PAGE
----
Now that at least five women have appeared to say that they were raped by Sir Jimmy Savile, it triggered an old memory of schoolboy jokes about him and underage girls – why on earth were we making them? How could we have known? It seemed as if Savile was around forever, and his penchant for young girls was a long-standing rumour in the same way that pupils always used to know when a teacher was gay. Then there were the creepy documentaries about him and ‘The Duchess’, the saintly mother he revered to the point of viewer discomfort.
Certainly there were infamous reports about ‘Top Of The Pops’ cameramen and the show admission system that saw underage girls treated as fair game. One producer said ‘It was what we all did in the seventies’. No, only the ones without morals, matey.
Savile also starred in public safety films (one of which is remixed below, and yes, that’s Edward ‘First Men In The Moon’ Judd at the start*) and they were on the agenda at this month’s Duke Mitchell Film Club night, along with ‘Accident At Work’ videos and the cast of Grange Hill showing you how to use a primitive computer. If you ever want to come along to one of their free events, BTW, keep an eye on their Facebook page here.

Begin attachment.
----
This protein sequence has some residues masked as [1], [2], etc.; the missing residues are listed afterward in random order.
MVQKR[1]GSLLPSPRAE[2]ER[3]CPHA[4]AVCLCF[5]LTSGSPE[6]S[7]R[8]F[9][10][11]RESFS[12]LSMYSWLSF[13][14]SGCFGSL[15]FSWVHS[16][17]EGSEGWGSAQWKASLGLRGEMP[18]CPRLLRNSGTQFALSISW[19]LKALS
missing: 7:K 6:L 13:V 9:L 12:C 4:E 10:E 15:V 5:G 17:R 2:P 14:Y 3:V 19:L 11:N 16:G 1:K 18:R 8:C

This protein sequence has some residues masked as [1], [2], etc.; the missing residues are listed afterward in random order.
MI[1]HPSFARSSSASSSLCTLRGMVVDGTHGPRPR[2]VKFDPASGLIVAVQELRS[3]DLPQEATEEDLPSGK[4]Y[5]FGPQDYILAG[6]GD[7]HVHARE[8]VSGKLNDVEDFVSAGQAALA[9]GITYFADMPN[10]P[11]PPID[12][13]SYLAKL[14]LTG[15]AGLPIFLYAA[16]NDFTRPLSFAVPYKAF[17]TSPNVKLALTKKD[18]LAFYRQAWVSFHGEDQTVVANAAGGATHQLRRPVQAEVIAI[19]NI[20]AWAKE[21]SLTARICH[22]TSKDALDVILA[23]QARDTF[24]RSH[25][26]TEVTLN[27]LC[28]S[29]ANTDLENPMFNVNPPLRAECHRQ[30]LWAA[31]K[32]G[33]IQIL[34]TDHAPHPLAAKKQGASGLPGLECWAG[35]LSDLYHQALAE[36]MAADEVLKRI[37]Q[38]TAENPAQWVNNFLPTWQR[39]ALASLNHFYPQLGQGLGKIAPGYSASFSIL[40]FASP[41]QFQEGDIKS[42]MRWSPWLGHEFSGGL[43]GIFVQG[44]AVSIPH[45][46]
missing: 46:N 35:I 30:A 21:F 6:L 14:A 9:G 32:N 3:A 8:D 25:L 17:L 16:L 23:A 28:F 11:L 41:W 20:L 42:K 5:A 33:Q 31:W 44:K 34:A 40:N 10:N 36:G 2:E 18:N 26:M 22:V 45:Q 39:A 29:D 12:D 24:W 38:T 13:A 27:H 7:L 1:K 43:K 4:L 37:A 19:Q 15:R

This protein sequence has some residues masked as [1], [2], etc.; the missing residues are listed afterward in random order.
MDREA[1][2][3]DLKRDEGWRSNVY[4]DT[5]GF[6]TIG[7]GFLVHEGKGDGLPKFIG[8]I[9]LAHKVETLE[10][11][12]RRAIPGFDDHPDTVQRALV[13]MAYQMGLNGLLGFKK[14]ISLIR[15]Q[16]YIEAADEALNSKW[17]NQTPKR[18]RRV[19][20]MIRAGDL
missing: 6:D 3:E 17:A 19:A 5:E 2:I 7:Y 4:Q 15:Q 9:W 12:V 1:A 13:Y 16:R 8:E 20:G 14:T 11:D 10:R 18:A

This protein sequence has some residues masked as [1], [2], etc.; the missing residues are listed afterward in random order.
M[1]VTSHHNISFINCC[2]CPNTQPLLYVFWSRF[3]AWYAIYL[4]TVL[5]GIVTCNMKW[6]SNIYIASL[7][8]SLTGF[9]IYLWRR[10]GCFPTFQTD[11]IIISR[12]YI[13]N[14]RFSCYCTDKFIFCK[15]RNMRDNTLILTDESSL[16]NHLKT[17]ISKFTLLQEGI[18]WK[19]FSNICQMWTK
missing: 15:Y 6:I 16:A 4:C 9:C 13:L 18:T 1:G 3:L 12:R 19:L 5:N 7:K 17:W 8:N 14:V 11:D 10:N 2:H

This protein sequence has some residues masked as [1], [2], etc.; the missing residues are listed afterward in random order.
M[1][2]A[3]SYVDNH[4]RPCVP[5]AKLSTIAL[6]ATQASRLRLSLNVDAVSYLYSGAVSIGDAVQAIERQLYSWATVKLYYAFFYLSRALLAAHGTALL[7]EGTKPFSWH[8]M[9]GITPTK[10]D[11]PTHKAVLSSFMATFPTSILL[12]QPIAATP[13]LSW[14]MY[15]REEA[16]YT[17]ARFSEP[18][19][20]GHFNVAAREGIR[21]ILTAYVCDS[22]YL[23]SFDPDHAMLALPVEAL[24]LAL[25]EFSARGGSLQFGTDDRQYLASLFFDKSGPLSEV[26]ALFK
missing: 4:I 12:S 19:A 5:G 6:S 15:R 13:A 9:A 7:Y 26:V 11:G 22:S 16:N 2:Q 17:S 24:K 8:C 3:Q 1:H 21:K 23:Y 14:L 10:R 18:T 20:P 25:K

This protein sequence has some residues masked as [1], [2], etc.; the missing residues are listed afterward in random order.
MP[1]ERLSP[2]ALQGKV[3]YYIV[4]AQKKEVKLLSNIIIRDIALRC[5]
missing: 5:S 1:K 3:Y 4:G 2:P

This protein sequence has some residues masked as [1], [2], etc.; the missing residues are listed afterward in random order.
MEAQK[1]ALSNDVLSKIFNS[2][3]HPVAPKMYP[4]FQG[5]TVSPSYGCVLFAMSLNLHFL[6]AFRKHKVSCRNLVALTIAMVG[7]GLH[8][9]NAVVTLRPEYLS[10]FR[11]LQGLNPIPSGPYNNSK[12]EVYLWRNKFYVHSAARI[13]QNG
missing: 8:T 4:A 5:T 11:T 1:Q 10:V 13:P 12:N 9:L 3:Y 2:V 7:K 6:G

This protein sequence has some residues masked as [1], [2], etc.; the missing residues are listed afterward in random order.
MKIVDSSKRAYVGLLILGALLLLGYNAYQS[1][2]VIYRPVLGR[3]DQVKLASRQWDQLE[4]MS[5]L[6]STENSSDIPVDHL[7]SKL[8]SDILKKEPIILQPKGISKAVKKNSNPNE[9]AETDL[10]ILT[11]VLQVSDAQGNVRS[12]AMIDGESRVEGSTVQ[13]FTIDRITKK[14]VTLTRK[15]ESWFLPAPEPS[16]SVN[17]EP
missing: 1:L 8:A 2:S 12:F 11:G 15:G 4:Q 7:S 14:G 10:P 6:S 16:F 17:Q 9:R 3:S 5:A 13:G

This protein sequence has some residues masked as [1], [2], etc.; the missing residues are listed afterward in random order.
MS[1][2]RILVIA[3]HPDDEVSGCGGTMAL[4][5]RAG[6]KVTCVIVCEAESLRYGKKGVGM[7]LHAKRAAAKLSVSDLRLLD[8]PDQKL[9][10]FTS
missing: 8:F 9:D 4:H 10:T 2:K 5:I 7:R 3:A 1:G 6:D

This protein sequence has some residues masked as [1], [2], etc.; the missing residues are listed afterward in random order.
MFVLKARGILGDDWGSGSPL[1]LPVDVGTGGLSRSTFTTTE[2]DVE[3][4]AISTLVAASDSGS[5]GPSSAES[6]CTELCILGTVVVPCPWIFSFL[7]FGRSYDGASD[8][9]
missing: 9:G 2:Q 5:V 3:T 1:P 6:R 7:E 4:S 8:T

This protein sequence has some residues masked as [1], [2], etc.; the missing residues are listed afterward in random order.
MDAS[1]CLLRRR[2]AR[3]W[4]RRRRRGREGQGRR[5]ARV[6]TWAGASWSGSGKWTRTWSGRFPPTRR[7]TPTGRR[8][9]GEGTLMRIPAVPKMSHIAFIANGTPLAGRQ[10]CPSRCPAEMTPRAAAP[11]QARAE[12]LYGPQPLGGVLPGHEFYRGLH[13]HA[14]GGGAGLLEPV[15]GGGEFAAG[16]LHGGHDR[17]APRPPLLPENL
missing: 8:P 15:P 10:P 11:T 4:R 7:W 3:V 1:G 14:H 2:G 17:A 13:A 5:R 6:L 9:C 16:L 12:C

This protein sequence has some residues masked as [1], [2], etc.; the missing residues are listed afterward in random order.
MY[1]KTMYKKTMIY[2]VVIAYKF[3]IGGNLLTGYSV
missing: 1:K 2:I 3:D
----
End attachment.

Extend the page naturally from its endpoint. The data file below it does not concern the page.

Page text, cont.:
Savile was one of those intensely annoying people whom television would not let go of, no matter which decade it was. But it seemed we had a list of national treasures who were always in our newspapers and on our screens, including:
Similar rumours about underaged girls always circulated around Benny Hill. Now it seems that even in death, some of the more inexplicable national treasures can return to make headlines.
*I once managed to ask him whatever had happened to his career at a party, not realising I was talking to him. He told me he got a severe case of stage fright and found it difficult to work.